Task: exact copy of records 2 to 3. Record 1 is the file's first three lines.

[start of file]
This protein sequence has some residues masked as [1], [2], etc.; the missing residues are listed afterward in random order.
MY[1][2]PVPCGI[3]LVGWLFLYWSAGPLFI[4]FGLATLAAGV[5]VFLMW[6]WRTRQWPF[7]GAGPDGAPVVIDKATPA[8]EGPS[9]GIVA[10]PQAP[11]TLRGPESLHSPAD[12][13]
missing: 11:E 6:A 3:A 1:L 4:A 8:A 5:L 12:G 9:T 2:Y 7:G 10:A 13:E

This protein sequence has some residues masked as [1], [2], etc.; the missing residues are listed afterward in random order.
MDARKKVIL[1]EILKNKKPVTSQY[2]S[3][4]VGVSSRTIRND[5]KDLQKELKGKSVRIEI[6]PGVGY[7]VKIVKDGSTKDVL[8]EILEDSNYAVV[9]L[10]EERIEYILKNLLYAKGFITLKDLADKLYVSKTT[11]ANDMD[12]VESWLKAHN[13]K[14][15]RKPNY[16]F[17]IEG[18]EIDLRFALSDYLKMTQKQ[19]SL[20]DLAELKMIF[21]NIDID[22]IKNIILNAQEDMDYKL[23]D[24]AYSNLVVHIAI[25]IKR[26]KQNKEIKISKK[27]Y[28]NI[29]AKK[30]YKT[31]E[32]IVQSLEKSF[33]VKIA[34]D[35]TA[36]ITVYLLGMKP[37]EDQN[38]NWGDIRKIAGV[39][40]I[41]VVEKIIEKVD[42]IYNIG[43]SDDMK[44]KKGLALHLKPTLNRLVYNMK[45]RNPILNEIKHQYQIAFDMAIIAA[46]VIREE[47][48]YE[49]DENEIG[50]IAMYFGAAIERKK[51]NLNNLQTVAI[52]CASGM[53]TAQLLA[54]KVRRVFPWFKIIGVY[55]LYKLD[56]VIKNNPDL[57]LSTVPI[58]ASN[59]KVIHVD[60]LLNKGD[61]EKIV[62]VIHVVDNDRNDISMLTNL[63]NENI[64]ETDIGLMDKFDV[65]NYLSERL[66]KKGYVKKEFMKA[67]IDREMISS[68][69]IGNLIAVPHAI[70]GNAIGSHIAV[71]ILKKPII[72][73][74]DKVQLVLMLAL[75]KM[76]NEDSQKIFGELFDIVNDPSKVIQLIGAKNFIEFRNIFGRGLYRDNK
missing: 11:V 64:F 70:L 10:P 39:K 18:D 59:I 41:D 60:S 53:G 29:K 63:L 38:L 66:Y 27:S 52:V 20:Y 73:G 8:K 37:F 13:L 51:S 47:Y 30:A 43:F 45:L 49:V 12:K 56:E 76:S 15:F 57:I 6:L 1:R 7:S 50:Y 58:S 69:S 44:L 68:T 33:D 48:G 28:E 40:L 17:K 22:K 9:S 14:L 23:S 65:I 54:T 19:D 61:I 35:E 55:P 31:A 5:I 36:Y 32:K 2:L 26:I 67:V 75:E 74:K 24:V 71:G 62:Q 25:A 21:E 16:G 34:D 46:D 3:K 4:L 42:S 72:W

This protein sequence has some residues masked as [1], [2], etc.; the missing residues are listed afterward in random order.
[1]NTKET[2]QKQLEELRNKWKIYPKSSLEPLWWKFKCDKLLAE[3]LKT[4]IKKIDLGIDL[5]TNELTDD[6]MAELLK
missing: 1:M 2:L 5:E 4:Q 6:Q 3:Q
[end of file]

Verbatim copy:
This protein sequence has some residues masked as [1], [2], etc.; the missing residues are listed afterward in random order.
MDARKKVIL[1]EILKNKKPVTSQY[2]S[3][4]VGVSSRTIRND[5]KDLQKELKGKSVRIEI[6]PGVGY[7]VKIVKDGSTKDVL[8]EILEDSNYAVV[9]L[10]EERIEYILKNLLYAKGFITLKDLADKLYVSKTT[11]ANDMD[12]VESWLKAHN[13]K[14][15]RKPNY[16]F[17]IEG[18]EIDLRFALSDYLKMTQKQ[19]SL[20]DLAELKMIF[21]NIDID[22]IKNIILNAQEDMDYKL[23]D[24]AYSNLVVHIAI[25]IKR[26]KQNKEIKISKK[27]Y[28]NI[29]AKK[30]YKT[31]E[32]IVQSLEKSF[33]VKIA[34]D[35]TA[36]ITVYLLGMKP[37]EDQN[38]NWGDIRKIAGV[39][40]I[41]VVEKIIEKVD[42]IYNIG[43]SDDMK[44]KKGLALHLKPTLNRLVYNMK[45]RNPILNEIKHQYQIAFDMAIIAA[46]VIREE[47][48]YE[49]DENEIG[50]IAMYFGAAIERKK[51]NLNNLQTVAI[52]CASGM[53]TAQLLA[54]KVRRVFPWFKIIGVY[55]LYKLD[56]VIKNNPDL[57]LSTVPI[58]ASN[59]KVIHVD[60]LLNKGD[61]EKIV[62]VIHVVDNDRNDISMLTNL[63]NENI[64]ETDIGLMDKFDV[65]NYLSERL[66]KKGYVKKEFMKA[67]IDREMISS[68][69]IGNLIAVPHAI[70]GNAIGSHIAV[71]ILKKPII[72][73][74]DKVQLVLMLAL[75]KM[76]NEDSQKIFGELFDIVNDPSKVIQLIGAKNFIEFRNIFGRGLYRDNK
missing: 11:V 64:F 70:L 10:P 39:K 18:D 59:I 41:D 60:S 53:G 29:K 63:L 38:L 66:Y 27:S 52:V 20:Y 73:G 8:K 37:F 13:L 51:S 47:Y 30:A 43:F 45:L 49:V 12:K 56:E 76:S 15:F 57:I 6:L 1:R 7:S 50:Y 58:S 69:S 44:L 68:T 33:D 48:G 28:E 40:L 17:K 22:K 9:S 14:L 23:S 65:I 54:T 19:D 61:I 35:E 55:P 31:A 5:I 36:Y 32:K 2:L 26:I 67:V 75:E 74:K 24:V 71:G 62:Q 25:A 21:E 16:G 34:D 46:D 3:K 4:L 42:S 72:W

This protein sequence has some residues masked as [1], [2], etc.; the missing residues are listed afterward in random order.
[1]NTKET[2]QKQLEELRNKWKIYPKSSLEPLWWKFKCDKLLAE[3]LKT[4]IKKIDLGIDL[5]TNELTDD[6]MAELLK
missing: 1:M 2:L 5:E 4:Q 6:Q 3:Q